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  2. Identifying what artists don't or can't do can be as useful as understanding what they can. The one highlights the other. The critic is drawing a portrait using the negative space.

    Allen shows not his bias but his point of view. Not everyone can be a serene, bias-free, wet dishrag Appreciationist like me.

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    1. Amateur Reader (Tom),

      Aside from noting that a writer didn't do something, there isn't much more one can say that isn't mere speculation. Tolstoy didn't write about aliens on Mars.

      Therefore, according to Pritchett's reasoning, "(Tolstoy's) picture of life, then, is more limited than (his) most fervent admirers are always willing to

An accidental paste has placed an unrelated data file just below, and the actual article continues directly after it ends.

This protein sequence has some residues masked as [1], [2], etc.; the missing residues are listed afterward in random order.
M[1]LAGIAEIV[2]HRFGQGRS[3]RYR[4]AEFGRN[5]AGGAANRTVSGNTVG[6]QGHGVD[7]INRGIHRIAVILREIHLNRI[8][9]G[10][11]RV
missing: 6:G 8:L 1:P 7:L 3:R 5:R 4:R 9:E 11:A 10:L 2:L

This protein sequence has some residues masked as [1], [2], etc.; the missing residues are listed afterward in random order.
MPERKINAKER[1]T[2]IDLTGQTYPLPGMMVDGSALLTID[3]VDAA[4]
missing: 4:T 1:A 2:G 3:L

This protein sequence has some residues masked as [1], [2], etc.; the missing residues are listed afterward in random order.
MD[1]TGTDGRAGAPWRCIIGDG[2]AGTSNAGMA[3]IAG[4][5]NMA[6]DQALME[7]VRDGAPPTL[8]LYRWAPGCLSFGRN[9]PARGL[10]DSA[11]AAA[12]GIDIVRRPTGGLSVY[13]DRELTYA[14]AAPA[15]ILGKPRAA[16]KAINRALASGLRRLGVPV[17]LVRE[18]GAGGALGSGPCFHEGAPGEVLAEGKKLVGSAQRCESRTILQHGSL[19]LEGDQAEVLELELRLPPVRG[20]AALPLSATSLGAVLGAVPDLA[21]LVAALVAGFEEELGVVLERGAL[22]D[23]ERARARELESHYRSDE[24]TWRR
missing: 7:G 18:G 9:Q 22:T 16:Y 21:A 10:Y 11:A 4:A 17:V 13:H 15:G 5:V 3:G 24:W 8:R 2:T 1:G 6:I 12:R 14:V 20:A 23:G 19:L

admit."

      I'm far more interested in why some authors write about madness or the daimonic than why some authors don't. The first can lead to some interesting insights, the latter airy speculation.

      In any case, this is fiction we are talking about, whether there is or is not madness or the daimonic, it is still made up, created in the imagination of the author.

      To condemn a work because it lacks madness or the daimonic is a bias, just as to condemn a work because it depicts madness or the daimonic is a bias. Neither is superior, as far as I'm concerned.

      Your opinion, of course, may differ.

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  3. I see your point that "to criticize authors for not doing something they never intended to do is unfair", Fred, but:
    1/ George Eliot is often compared to Tolstoy, sometimes even called the British or English Tolstoy, and there are indeed similarities, so it is valid to point out the differences between the 2. There's no reason to criticise Tolstoy for not writing about aliens.
    2/ In both of your comments, you focus on this little part "the sense of the forces of the irrational, the daimonic, the incomprehensible in men's lives". I myself focus on these points: